This paper examines the permanence of differences in the psychological underpinnings of ideological self-identifications. Previous research has suggested that conservatives differ from liberals insofar as their self-identifications as such are best explained as the product of a negative reaction (both to liberalism generally and to the groups associated with it in particular) rather than a positive embrace. However, this paper demonstrates that the dynamics underlying the formation of ideological self-identifications are not static reflections of inherent differences in liberal and conservative psychologies but rather evolve in response to changes in the political environment. Whereas feelings (positive or negative) toward liberalism played a decisive role in shaping individuals’ ideological self-identifications during the New Deal/Great Society era of liberal and Democratic political hegemony, the subsequent resurgence of political conservatism produced a decisive shift in the bases of liberal and conservative self-identifications. In particular, just as conservative self-identifications once primarily represented a reaction against liberalism and its associated symbols, hostility toward conservatism and its associated symbols has in recent years become an increasingly important source of liberal self-identifications.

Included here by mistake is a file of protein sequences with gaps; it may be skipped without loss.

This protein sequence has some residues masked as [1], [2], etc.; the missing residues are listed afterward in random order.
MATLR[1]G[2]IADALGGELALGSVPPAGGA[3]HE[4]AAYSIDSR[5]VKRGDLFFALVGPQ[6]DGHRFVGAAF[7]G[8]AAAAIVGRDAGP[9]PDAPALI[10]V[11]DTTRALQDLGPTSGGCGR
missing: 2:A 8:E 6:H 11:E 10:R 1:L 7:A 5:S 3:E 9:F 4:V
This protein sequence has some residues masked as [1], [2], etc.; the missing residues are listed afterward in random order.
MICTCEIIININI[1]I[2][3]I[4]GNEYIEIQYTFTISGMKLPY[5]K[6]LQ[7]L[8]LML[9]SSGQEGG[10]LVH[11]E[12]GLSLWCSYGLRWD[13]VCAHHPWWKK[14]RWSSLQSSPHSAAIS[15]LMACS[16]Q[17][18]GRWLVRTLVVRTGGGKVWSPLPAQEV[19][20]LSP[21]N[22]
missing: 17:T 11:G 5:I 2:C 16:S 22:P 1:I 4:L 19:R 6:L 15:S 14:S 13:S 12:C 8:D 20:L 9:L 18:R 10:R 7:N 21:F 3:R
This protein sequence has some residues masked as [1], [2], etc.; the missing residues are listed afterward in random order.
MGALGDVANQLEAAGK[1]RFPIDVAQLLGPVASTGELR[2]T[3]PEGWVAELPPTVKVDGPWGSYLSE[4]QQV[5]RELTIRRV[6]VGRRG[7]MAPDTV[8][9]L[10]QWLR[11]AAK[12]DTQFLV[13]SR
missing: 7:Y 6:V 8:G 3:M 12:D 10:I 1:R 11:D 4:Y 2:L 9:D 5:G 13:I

Political Behavior – Springer Journals
Published: Oct 30, 2010
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